I wrote this story for parents like me who want to share the fun of Santa while making Christmas completely about Jesus. As I’ve said to my own children time and again,
“I don’t know much about Santa; all I know is that he loves Jesus so much that he wants to give presents to kids on His birthday.”
(Please note that this isn’t meant to be historically accurate; it’s just a story.
But there’s plenty of truth in it for me.)
In the weeks following Christ’s birth, the news about the baby King began to spread. The shepherds told everyone they knew, and so others began to visit the newborn babe. They added their own stories to the story of the shepherds, telling all of their neighbors, friends, and acquaintances.
Soon the Good News had spread far and wide and even up into the North Country, where it met the ears of a kind man named Nicholas. Nicholas went home to his wife and told her of the baby who had his own star.
“Even thinking about babies makes me a bit tired,” said Nicholas’s wife. “After raising all of ours, I’m done with colic and mending torn clothes. I love them, but I’m glad they’re grown and doing well.” Then, when she saw the look of sadness on her husband’s face, she added, “But I do miss them sometimes.”
“I do, too,” Nicholas sighed, running a hand through his silvery white hair. After a pause, he surprised himself by declaring, “I believe I’ll go and see how that baby’s getting along.”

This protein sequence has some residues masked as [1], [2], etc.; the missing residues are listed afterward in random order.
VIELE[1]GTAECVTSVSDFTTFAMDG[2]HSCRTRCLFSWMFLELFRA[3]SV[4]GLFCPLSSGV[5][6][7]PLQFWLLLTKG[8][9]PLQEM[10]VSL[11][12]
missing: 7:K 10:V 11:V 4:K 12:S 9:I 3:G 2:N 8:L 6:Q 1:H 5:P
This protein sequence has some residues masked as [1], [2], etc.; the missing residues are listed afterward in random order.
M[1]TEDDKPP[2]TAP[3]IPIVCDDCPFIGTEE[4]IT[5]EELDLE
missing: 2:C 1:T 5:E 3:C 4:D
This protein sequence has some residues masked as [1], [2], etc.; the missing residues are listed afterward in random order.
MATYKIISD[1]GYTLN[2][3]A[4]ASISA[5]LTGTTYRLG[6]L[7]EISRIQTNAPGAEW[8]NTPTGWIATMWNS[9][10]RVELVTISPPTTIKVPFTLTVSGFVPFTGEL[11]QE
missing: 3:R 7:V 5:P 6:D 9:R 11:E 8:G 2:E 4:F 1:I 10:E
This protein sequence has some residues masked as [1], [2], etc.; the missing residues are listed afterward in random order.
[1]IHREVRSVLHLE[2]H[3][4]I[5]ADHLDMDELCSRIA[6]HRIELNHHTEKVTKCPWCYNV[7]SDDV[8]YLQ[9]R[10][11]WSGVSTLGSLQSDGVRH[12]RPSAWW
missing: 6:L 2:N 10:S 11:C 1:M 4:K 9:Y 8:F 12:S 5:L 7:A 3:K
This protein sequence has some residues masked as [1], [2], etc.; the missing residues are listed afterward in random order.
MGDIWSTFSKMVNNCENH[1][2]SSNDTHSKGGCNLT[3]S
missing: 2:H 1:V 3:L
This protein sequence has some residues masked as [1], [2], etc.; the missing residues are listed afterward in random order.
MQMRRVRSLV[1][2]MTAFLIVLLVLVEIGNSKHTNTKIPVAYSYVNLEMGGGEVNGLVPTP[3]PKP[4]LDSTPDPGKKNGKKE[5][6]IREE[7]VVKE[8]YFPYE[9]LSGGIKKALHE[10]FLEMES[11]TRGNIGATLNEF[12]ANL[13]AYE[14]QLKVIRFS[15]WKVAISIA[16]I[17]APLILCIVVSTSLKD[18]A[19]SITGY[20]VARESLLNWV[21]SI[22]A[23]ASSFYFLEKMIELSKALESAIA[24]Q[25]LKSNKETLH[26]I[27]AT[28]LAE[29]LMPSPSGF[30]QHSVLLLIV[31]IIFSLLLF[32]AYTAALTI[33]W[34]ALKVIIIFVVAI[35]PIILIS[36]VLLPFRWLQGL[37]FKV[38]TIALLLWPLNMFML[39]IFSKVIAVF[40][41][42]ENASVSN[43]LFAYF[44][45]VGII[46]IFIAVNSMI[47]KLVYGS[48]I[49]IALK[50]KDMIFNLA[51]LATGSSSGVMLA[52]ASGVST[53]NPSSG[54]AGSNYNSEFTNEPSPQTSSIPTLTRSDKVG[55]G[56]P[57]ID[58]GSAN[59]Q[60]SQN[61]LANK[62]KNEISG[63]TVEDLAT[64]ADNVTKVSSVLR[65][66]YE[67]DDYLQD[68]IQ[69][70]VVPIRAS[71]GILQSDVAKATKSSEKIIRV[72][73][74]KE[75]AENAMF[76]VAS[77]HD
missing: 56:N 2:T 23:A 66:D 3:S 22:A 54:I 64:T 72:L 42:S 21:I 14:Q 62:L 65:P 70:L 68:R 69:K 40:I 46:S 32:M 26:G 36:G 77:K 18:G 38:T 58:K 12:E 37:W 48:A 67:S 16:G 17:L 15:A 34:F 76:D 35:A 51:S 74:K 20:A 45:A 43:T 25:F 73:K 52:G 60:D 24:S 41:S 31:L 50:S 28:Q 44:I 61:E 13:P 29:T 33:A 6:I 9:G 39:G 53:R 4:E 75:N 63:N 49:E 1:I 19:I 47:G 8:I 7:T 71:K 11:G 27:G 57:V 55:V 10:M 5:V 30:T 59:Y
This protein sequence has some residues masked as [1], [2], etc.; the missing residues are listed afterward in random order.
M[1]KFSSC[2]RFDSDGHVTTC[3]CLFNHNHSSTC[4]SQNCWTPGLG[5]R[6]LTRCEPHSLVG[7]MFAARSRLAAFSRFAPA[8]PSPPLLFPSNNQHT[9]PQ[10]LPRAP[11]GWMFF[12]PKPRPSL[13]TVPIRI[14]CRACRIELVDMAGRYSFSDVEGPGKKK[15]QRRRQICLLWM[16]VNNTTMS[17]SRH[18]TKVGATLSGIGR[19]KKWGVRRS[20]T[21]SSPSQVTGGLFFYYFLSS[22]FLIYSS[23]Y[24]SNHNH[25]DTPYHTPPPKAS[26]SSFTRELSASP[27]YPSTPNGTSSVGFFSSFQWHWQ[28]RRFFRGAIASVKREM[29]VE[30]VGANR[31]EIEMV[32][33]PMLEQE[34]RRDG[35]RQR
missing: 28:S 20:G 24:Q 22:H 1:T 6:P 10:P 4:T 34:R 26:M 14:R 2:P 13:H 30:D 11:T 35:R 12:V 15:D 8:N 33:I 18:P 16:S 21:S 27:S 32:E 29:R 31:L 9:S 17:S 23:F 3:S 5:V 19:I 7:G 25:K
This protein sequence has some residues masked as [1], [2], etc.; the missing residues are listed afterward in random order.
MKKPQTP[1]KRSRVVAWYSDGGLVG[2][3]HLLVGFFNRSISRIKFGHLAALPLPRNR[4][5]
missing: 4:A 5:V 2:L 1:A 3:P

“But, Dear, we’re so far from Bethlehem,” said his wife. “And we don’t have anything suitable for a cradle gift.”
Nicholas picked up a shiny, red apple and smiled. “This will do just fine,” he said.
And so Nicholas donned his walking boots, his cap, and his new, fur-lined coat. He filled a sack with provisions for the trip, carefully nestling the apple inside. Then he set his eyes on the star.
His journey took him far longer than he’d supposed, yet each morning when he checked the apple, it was still perfectly round and red. After days and days of travel, Nicholas arrived in Bethlehem and found the home beneath that star. To his amazement, he saw a caravan of camels—animals he had only read about—waiting outside the door. What other wonders were in store?
As he entered, Nicholas saw a small group of men kneeling before a toddler who peeking out from behind his mother’s dress. Surely these were the men who had arrived on the camels; Nicholas had never seen clothing such as theirs. As the men laid expensive-looking gifts before the beautiful youngster, the child looked curiously at their fine attire.
Nicholas looked down at himself. He could feel the blush rising in his already wind-burned cheeks as he considered his own appearance. His black boots, which seemed as foreign in this land as the silk slippers of his fellow visitors, were scuffed from his travels. His red coat was no longer new, but marked with soot from the fires he’d slept beside.
And his sack was nearly empty. The apple inside seemed a meager gift when compared with the offerings that now sat at the child’s feet. Nicholas suddenly felt unsure.
Then the little boy saw him and smiled shyly. It was Nicholas’s turn to approach the young king. He reached into his pack and pulled out the shiny red apple. He crossed the room toward the boy, bent down, and gently placed it in his hands.
The delighted boy broke into a grin and tossed the apple into the air. Nicholas caught it and juggled it briefly before making it disappear, then reappear behind the child’s right ear. The toddler laughed and reached his arms toward Nicholas.